EXCLUSIVE INTERVIEW: 451's Ominous R&B Is "a Trip"
The underground singer is set to release his new album Night Vision by the end of this month
Obai Ismail often finds himself unable to describe what his music sounds like.
The young crooner, who goes by the moniker 451, crafts rich atmospheric pop songs that teeter on the line between rap and R&B. He is clearly inspired by the hazy atmospherics of Trilogy-era Abel Tesfaye–but without Tesfaye's lumbering execution; instead, Ismail snaps with urgency and hits each note with buoyancy.
Surrounded by sinister 808s and soaked in a hazy fog of reverb and autotune, 451's voice always pierces through and pushes each track along with a rhythmic elegance. The end result is a sound that's both disorienting and refined. "It's a sound that grasps you and doesn't let go," Ismail said. "I'm tryna make n***** trip out. It's something you both can and can't relate to. It's just," he pauses. "A trip."
Born in London, Ismail bounced between there and Bahrain until he turned 14. The first time he tried singing was after he settled in the UK at a cousin's birthday party. "My brother, sister, and all of them were older, so they ain't let me chill with them," Ismail recalled. "My sis gave me her MP3 player, and I don't remember what song was playing, but I just remember sitting on the floor outside their room, singing to whatever the f*ck I was playing."
A fan of 2015 R&B that included Trapsoul and Beauty Behind the Madness, a young Ismail soon started to invest all his time into making music and dropped out of school."To be honest, I've always had this sound in my head since I first started making music," the singer said.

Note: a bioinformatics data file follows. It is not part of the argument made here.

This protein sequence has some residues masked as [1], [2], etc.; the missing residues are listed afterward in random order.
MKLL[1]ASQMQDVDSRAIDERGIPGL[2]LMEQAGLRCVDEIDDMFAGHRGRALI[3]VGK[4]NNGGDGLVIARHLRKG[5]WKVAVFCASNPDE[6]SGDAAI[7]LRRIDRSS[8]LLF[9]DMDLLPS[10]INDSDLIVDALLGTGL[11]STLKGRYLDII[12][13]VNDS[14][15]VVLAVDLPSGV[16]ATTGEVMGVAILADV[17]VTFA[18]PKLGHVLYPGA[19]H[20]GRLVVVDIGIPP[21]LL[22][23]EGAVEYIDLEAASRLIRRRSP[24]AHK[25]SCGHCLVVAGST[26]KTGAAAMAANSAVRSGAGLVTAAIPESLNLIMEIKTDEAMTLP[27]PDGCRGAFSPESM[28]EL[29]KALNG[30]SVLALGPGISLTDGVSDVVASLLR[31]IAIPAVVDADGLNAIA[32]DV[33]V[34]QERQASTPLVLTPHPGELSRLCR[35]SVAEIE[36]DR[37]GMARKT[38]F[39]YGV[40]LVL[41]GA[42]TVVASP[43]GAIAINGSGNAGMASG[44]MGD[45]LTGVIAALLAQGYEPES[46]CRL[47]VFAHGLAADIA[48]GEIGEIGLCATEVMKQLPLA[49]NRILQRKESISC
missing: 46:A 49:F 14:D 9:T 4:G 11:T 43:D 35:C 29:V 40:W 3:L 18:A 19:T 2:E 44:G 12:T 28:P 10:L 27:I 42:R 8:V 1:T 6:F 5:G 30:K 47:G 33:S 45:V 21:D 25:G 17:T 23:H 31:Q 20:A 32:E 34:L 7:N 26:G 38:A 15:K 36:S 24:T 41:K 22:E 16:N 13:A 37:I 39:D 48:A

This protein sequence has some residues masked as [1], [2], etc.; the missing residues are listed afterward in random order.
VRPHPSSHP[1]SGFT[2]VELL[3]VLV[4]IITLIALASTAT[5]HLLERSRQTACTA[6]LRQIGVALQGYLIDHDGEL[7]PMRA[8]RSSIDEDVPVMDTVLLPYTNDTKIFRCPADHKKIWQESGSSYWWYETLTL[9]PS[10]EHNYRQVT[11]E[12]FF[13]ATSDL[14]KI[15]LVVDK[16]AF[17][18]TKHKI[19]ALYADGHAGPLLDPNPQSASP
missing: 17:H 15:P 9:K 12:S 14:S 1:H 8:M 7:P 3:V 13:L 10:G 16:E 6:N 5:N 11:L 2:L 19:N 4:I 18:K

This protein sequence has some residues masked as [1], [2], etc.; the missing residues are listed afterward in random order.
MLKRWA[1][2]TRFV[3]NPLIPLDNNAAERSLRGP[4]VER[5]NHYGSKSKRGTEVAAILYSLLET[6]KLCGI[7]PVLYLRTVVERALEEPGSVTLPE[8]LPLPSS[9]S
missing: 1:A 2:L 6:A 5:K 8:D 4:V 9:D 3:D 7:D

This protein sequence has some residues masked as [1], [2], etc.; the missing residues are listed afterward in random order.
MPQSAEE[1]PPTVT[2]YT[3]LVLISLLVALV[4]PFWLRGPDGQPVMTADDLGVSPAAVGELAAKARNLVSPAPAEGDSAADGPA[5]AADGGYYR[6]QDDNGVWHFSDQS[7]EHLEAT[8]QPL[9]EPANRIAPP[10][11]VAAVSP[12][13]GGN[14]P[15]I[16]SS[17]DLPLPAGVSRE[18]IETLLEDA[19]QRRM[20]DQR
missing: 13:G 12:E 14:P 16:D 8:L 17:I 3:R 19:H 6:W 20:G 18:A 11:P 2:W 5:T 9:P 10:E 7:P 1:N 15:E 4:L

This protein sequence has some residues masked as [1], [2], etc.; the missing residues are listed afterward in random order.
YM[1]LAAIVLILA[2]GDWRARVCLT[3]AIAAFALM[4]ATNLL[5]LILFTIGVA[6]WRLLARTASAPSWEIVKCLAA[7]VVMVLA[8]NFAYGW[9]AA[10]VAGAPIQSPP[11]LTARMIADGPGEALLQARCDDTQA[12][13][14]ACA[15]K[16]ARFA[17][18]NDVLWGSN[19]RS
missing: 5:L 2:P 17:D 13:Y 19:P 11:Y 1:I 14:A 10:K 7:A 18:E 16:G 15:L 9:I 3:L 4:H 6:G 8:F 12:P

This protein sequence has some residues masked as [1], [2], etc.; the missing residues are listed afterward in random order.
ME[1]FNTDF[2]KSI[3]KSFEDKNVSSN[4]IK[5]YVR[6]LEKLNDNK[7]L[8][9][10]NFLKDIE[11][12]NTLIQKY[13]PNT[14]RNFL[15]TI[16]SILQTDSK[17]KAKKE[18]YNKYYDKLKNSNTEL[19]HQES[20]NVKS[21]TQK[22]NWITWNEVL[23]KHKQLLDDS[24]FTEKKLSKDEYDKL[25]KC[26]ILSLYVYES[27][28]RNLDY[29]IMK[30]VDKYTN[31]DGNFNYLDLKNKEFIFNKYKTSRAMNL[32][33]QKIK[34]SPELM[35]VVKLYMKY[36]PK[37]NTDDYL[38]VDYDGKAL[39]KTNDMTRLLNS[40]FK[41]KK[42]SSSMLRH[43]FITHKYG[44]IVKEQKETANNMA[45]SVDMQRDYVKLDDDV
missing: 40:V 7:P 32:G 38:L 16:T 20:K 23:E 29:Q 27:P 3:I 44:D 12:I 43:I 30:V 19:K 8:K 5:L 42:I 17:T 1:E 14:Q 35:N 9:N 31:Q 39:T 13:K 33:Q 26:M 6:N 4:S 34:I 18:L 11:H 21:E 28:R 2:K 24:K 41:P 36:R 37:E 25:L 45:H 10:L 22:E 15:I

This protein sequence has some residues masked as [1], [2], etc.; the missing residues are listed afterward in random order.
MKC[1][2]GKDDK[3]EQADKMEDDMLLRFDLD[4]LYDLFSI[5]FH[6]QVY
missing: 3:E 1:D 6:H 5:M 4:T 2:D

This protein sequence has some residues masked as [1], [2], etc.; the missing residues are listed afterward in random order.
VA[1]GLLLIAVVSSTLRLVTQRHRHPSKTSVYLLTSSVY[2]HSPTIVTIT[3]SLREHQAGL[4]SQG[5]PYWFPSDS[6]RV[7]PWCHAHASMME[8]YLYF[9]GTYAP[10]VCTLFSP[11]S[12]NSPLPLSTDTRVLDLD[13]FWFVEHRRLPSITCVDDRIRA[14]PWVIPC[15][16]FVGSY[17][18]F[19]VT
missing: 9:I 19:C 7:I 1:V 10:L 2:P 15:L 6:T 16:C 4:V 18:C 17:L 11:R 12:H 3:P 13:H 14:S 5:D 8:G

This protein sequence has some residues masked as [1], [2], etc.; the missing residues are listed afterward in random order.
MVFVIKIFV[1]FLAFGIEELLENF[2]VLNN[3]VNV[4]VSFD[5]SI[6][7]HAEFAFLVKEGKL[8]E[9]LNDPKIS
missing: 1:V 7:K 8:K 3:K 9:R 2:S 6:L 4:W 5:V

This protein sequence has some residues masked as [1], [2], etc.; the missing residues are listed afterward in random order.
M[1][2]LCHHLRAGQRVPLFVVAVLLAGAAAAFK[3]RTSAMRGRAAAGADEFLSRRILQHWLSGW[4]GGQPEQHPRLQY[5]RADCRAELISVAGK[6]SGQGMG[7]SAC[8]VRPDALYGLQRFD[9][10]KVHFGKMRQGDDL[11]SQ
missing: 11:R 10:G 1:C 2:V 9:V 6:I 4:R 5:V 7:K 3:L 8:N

While his music appears reserved and menacing, Ismail himself is kind and talkative, eager to share details about his creative process even if he hasn't entirely ironed them out himself. "I don't even know what I'd call my sh*t…[It's] that night time eerie type of feeling. Just some dark sh*t. That's my vibe."
Austin Neill / Unsplash
He quietly released Couleur to streaming services back in 2018 solely because he wanted to release a record, and it slowly gained traction. The record has since culminated thousands of plays on Soundcloud and has marked a slow and steady rise that Ismail is paying close attention to.
"I was really just testing the waters," Ismail said of Couleur's release. "I wore my inspiration on my sleeve." When asked if he's aware of his rise in popularity over the last two years, he said confidently: "Yeah, I can feel that sh*t."
But his new album, Night Vision, which is set for release sometime this month, is a culmination of years of nuanced adjustments to this aesthetic. "Best Interest," 451's latest single, is ominous and disorienting, the cover art's muddy color palette inspired by the grotesque eccentricity of an 80s horror flick.
Ismail bellows each verse frantically over shuttering synths that constantly change and retract, and the carnivalesque instrumental sometimes threatens to swallow him whole. "Man, I get so caught up in the music, I don't realize what's happening around me," Ismail said. "[Best Interest] is one of those [records] where I was just on some sh*t and kept recording, kept adding to the beat."
As part of a young budding class of underground singers, 451's contemporaries like Eli Sostre and Frvrfriday have found similar success with their minimalist approach. The trio often collaborates and, in their own right, serve as torchbearers for a genre the mainstream world hasn't seemed ready to embrace–until recently.
"Sometimes I lose faith in myself," Ismail said. "It's hard to see the vision clearly when you're working constantly." But as an artist in motion, Ismail feels like he's closer to finding his niche than ever before. "It's not perfect; I still haven't truly been able to execute it properly," he said of his ever-changing sound. "But I don't really strive for perfection anymore. It doesn't exist."